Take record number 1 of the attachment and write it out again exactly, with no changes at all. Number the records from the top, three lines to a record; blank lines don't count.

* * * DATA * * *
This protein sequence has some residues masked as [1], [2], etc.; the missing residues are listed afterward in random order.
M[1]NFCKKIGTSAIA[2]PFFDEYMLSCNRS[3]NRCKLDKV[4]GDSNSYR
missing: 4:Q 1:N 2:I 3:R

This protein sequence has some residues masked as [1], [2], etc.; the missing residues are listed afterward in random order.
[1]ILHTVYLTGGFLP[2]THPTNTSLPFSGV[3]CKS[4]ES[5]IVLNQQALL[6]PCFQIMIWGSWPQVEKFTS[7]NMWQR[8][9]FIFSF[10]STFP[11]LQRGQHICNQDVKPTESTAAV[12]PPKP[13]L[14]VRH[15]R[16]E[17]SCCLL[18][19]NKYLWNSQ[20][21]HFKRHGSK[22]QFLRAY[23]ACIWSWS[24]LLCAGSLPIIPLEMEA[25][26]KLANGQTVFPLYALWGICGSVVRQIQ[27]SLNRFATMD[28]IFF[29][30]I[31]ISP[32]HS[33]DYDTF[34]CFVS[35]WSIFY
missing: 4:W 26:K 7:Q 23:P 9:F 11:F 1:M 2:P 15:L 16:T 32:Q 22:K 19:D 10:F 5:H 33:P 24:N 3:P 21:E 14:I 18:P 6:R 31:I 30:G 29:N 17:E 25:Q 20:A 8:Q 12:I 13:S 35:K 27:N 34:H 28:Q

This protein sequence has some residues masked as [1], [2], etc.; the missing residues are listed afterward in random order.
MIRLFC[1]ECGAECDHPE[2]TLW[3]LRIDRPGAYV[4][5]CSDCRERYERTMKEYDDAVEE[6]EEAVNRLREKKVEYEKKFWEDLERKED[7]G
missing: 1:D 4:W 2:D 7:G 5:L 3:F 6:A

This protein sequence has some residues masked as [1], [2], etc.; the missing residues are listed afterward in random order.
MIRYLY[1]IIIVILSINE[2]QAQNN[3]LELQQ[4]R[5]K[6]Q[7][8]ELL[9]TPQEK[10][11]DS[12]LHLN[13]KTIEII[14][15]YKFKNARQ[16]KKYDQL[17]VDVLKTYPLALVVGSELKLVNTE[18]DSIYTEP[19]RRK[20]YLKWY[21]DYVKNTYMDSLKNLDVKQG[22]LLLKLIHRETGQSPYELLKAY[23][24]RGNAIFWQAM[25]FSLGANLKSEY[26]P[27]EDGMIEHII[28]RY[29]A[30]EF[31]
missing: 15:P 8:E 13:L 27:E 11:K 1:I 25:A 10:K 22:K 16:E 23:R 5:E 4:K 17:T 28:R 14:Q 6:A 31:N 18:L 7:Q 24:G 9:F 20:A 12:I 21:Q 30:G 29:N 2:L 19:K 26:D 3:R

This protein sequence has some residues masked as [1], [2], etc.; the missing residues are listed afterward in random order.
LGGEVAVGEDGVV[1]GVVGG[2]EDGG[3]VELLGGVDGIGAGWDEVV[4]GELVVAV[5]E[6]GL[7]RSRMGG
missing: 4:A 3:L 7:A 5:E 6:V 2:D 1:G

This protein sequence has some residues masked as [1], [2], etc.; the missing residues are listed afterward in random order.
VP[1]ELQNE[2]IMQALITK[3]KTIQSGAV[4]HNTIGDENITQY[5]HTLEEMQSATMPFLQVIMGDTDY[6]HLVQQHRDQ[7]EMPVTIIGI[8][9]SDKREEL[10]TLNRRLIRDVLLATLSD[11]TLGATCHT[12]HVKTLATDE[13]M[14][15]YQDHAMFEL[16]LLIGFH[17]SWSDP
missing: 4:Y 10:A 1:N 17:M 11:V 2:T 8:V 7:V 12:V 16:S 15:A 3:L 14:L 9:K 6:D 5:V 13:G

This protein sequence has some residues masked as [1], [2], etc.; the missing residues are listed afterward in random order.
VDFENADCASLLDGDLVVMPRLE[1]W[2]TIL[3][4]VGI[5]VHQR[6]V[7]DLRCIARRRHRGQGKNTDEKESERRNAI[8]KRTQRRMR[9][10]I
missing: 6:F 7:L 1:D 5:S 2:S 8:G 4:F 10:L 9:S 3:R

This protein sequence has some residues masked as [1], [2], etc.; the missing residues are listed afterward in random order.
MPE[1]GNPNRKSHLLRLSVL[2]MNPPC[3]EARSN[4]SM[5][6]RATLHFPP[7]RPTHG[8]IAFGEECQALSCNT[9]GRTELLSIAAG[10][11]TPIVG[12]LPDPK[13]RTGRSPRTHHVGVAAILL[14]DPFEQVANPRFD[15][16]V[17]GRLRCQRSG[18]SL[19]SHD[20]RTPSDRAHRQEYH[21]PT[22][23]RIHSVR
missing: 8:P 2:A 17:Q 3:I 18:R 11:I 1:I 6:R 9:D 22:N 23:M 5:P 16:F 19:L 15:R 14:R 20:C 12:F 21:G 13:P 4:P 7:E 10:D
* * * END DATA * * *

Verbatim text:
This protein sequence has some residues masked as [1], [2], etc.; the missing residues are listed afterward in random order.
M[1]NFCKKIGTSAIA[2]PFFDEYMLSCNRS[3]NRCKLDKV[4]GDSNSYR
missing: 4:Q 1:N 2:I 3:R